It was initiated by the Danish Government to give citizens a voice in the crucial climate talks in Copenhagen, December 2009. Working on a model of 'deliberative democracy', 100 randomly-selected people heard the facts then talked amongst themselves, and voted on pre-set questions. On the day, the same thing happened around the world in 35 other countries.
There were great stories generated from the participants individual journey, not to mention the political implications of what they were discussing. Here's the results:
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What did we learn? Well, the participants got one of the biggest thrills of their experience during a live cross to the meetings in UK and Denmark and many of them loved the global facebook page to feel part of the wider community, some joining facebook just to be able to post.
As for media, at the time Australia was focusing on the political wrangling around the Copenhagen Climate Summit (COP16) and the news media were somewhat swamped by national politics and our role in the negotiations.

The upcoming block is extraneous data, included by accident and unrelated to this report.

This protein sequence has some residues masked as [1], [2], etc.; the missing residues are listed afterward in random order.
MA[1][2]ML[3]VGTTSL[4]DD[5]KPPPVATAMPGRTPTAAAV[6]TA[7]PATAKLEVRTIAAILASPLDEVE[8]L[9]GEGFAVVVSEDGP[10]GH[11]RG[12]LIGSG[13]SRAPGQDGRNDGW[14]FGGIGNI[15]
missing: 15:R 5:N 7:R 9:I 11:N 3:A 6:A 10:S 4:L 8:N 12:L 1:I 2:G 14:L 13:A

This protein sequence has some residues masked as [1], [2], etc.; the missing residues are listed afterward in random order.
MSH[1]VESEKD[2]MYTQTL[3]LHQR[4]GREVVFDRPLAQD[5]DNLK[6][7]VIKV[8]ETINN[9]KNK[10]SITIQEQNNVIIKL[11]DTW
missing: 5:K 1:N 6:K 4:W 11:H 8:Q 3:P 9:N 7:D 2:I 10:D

Our project, however, generated a contrast stream of stories in participants home town papers, where they were able to explain what a citizen's consultation meant for someone from Sunshine coast for examples. I actually think this is a great place to be fostering a conversation about citizens' role in the international realm, precisely because it is so close to home. My favourite quote was from one participant who said he 'used to be on the fence' but he just can't be now.
Overall, this project demonstrated how crucial it is to brief journalists in advance of a story, and keep plugging away at that explanation of what the project is trying to achieve. We continued to get coverage in the weeks following the event, when we released compiled results, for example.